Monday, August 19, 2013

Tuesday, July 23, 2013

That was the year that was.

We at Bike Borneo have long been of the opinion that basic is best. Maybe because we have such limited access to parts and spares and have to learn to make do, maybe because hiring bikes out to clients from all over the world has taught us to keep things as simple as possible (did I tell you about the time we had an American who declined to have his brakes set up with front on the left saying he would be fine, and he took a huge endo, flew for miles, I mean I looked into his eyes as he came through the air and he really did look surprised).
Personally I have a reasonably complicated bike and that brings with it foibles and quirks that often even I cant fix so I would hate for a stranger to take it for a ride and encounter problems.
Our main guides ride basic models, Trek or Gary Fisher, no upgrades and they do great. I guess they wouldnt want to race them but they are certainly good enough for high-performing professional bike guides.

So ultimately the question is begged; why on earth do we spend all that money on high-tech, super light 'go-faster' goodies?

(I dont know about you but I'm about 50% less fit than I need to be and a good 10 Kg heavier than I should be)

Got an answer? A good one?

Tuesday, February 19, 2013

Turning the wheels

After shamefully bashing the Americans on previous posts I am now forced to bow my head and make a turnaround.
You see I went to the US a couple of weeks ago for a conference, work stuff. Needless to say I took the opportunity to do a bit of a road trip and to see if I could get my hands on some bike parts.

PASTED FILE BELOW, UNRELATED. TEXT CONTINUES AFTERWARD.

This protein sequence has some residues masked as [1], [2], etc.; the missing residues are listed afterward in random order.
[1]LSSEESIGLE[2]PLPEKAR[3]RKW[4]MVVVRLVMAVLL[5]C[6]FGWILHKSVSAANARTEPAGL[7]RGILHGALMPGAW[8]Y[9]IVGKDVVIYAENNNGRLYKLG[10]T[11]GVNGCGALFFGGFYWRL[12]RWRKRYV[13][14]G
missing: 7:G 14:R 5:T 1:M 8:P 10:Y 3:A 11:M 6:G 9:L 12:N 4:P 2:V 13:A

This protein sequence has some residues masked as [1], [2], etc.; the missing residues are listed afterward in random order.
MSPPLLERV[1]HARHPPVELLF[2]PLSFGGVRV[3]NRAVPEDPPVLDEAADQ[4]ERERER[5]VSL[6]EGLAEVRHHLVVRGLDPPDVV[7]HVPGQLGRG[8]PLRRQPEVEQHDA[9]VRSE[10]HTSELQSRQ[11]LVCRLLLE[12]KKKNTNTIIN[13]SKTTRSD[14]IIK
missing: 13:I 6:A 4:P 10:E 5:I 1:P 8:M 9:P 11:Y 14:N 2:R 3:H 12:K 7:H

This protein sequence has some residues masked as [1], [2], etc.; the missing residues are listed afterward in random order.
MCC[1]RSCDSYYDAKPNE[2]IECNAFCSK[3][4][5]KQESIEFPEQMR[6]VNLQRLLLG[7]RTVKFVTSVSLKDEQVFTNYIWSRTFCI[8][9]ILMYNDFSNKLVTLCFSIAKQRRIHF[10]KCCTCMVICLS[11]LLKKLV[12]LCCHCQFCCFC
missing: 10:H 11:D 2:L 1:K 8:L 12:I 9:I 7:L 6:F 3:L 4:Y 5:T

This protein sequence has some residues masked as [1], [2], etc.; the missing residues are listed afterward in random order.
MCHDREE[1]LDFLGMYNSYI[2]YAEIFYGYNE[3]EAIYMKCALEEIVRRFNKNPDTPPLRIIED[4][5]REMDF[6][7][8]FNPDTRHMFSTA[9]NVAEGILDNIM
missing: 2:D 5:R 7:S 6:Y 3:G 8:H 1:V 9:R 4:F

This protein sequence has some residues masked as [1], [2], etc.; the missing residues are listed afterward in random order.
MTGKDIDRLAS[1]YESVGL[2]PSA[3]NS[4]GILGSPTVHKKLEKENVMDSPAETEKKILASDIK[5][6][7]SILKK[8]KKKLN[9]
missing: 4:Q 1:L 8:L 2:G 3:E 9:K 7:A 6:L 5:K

I had a long list of bike shops I had looked up on the net and was prepared to be told that the parts werent available but they could sell me a new (wheel / brakeset / bike / burger).
What actually happened was almost a miracle and help came not in a dedicated bike shop but in a general outdoor store in suburban Las Vegas.

If you have been to the states recently and like the outdoors, you have probably seen the REI stores, they are great places to go and part with your money in exchange for gizmos, gadgets and clothing to be used in adventurous activities.

In one corner of this particular store in Las Vegas is a bike / ski / snowboard workshop with a very knowledgeable bloke by the name of John Odd.

John, it turns out, loves a challenge, and when I told him that I needed an axle for a four-year old Shimano wheel and a replacement shock for a Viper bike frame he set to work like a dervish. Calls were made all over the US, he contacted dozens of people and not only that, he told me to go to my conference and he would get me on email.

Within a couple of days this guy had tracked down my parts and they were on the way from God-knows-where.

Now I dont know about you but where I live the people in the bike shop generally stick with the lines "No stock", "Cannot get" and "We can sell you a new (wheelset / brakeset / bike / burger)" followed by a meaningful silence.

I cannot express my gratitude to John sufficiently, I assembled my bike and took it out for a spin last night and I know that this weekend is going to be a whole lot of fun.

I am not usually given to praise and gratitude but all the people at the REI store in Vegas are great people and if you ever happen to be in Vegas with lady luck at your side, go spend your winnings at REI......